Probably Not The Best Choice
A lot has been said lately about the benefits of Full-Spectrum Hemp Extract and the purported “Entourage Effect” so I thought it best to explain both based on my experience – the past twenty years as a traditionally-trained biochemist and ethnobotanist. My initial work centered on researching and developing plants from primarily the Amazon but as of late, the multiple uses of unadulterated cannabis extracts
All plants produce chemicals for their own benefit, not ours. The coffee bean contains caffeine not because it gives us energy but because it protects it from insects and kills competitor seedlings. Just like Vitamin C in citrus fruit, resveratrol in red wine, aspirin in the white willow and statins in red yeast rice (to name just a few), plants produce chemicals via their “immune system” that often also happens to affect humans.
An extract is a concentration of the these natural chemicals found in plants. They are typically made by placing plant material (either whole or parts) in a liquid at a high temperature for a specific period of time. The liquid used is either water (an aqueous extract) or alcohol (an organic extract) and each concentrates different plant chemicals. Common extracts like coffee and tea use hot water as the liquid, extracting water-soluble compounds while alcohol is used to concentrate chemicals that do not dissolve in water, like essential oils, resins, alkaloids and terpenes.
A full-spectrum extract (FSE) theoretically contains all of the chemicals found in a plant concentrated in the same ratio as found in nature. The entourage effect is the hypothesis, or belief, that the spectrum of chemicals found in (this case) cannabis interact and together offer more beneficial effects to humans than any single chemical alone. The caveat of course is that currently, dependent upon local laws, a full-spectrum hemp extract may or may not contain THC. Thus, if it is a “THC-Free” extract it cannot by definition be full-spectrum. However, most importantly, even in Nature a plant’s chemical spectrum constantly changes.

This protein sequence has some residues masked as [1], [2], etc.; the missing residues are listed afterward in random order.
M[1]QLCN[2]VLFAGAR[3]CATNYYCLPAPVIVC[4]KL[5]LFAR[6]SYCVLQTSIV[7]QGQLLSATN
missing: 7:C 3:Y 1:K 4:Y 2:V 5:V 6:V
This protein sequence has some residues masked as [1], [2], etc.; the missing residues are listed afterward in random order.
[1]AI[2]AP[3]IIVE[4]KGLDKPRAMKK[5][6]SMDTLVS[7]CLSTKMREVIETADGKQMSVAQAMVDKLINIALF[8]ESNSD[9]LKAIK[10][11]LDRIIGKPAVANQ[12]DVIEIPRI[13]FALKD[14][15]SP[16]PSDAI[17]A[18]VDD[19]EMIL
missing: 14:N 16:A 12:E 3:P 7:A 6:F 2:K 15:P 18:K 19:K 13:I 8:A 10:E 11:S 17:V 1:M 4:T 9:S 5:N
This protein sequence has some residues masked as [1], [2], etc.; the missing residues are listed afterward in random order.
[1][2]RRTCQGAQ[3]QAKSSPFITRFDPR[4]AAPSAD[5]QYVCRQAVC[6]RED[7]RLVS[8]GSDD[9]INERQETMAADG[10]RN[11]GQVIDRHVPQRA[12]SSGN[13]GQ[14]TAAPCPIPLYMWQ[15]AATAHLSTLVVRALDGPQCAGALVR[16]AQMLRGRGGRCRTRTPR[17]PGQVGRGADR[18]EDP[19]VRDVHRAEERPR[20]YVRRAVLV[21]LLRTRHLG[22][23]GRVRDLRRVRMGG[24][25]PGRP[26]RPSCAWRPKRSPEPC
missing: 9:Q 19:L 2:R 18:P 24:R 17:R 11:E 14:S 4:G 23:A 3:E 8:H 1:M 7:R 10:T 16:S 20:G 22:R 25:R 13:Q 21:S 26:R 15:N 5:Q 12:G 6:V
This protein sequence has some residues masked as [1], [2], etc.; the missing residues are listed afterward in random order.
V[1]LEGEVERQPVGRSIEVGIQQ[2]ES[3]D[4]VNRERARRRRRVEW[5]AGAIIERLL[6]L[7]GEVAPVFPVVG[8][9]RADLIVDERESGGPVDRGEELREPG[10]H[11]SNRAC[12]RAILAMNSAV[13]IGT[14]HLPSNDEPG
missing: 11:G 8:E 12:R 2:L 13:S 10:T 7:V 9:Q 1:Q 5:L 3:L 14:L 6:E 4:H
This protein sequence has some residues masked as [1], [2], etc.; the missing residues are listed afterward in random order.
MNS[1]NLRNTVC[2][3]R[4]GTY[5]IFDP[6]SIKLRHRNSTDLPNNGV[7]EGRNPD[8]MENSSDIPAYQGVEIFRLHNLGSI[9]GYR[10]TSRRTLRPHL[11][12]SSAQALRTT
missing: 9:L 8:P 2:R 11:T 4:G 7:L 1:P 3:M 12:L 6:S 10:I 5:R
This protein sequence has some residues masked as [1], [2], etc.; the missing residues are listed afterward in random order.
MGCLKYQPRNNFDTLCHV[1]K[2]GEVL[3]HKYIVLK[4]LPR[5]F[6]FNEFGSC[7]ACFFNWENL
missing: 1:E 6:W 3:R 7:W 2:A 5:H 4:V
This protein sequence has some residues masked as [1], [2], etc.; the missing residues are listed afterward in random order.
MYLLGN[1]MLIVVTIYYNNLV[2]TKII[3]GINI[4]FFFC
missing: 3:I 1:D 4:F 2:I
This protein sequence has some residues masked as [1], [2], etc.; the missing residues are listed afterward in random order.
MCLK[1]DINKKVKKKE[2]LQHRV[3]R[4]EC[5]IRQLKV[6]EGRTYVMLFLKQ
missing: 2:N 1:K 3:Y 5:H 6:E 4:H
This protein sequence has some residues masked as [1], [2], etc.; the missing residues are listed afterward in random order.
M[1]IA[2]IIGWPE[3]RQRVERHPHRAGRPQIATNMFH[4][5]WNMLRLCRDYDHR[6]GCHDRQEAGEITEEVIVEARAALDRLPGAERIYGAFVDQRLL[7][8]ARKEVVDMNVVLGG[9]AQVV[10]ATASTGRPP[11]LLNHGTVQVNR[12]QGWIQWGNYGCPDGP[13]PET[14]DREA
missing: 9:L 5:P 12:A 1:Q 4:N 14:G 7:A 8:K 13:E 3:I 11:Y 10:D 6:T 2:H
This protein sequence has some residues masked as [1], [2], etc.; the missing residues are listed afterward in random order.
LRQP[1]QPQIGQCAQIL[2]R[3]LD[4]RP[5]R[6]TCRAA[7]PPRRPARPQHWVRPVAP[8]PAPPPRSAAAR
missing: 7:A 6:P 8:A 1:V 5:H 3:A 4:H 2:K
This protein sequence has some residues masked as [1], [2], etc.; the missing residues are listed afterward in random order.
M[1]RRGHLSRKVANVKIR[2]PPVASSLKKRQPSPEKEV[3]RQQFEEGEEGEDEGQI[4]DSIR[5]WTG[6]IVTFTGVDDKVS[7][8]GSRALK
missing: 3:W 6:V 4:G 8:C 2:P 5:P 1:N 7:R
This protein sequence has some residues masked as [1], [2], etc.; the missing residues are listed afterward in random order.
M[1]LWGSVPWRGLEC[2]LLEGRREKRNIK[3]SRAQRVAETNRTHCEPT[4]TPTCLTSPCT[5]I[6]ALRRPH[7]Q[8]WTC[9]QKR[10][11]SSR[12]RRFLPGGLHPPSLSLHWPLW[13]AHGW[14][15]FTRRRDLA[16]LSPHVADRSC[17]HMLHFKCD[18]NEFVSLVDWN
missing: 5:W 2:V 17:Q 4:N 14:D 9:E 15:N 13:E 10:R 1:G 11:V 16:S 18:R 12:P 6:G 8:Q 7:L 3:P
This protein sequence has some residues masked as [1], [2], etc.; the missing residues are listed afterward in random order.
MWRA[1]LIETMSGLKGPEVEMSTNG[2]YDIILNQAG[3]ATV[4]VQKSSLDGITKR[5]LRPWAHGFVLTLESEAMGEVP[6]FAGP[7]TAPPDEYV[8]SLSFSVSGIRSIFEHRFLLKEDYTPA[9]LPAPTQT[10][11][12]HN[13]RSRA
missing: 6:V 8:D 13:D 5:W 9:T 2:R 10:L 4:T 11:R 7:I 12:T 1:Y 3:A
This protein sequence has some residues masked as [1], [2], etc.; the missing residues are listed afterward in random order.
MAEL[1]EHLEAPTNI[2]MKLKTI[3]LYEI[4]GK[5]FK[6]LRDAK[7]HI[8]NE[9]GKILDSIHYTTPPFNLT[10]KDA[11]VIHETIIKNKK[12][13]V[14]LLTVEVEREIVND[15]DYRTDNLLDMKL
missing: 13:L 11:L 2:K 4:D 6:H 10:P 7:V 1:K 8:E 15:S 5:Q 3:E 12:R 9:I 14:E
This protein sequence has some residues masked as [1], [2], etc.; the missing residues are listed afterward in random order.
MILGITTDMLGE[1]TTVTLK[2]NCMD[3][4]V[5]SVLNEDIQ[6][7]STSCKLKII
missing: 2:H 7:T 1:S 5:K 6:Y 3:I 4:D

For five years, each summer during the harvest, I visited a community of 400 families that cultivated a tuberous plant called Maca in the high Andes of Peru. Like most medicinal plants, single molecules were being studied for their affects on a variety of human diseases. Dependent on the weather (temperature, precipitation, light), soil conditions and predators (animals, insects, bacteria, fungi, etc.), with each harvest, the amounts and percentage of these molecules found in maca would change. Similarly, grapes are sweeter (produce more sugar) during a warmer growing season; the curcumin content of the spice Turmeric is higher when harvested at night; and, blueberries produce more resveratrol in response to insects. Any change in Nature affects the chemical spectrum of a plant – and this includes cannabis.
Because their chemical compositions are never the same, no full-spectrum extract is the same. Because there are over 480 distinct natural chemicals (identified) in cannabis, there is an infinite amount of chemical spectrums. And because the chemical compositions always change, the effects on the user will always change between batches. The amount of the FSE that works today, even a particular brand from a particular strain of plant, may not work tomorrow. This is the simple reason that all dietary supplement research, including cannabis, typically focuses on single molecules in measurable quantities from which accurate dosing can be determined
When you review the published, peer-reviewed scientific and clinical studies just in the US National Library of Medicine alone, since 1840 there have been over nineteen thousand articles on cannabis. Of that, 9,700 are related to THC and 6,200 to CBD. There are a handful related to the entourage effect but this is an interaction between specific quantities of specific molecules – like THC combined with CBD or a terpene – and none regarding full-spectrum.
So while a full-spectrum extract my sound appealing and the entourage effect logical, it requires a leap of faith to believe that either are as effective as a single molecule. Cannabis offers a rare opportunity for people to be able to determine what dose is best for themselves and the only way to do that is using a single molecule like CBD.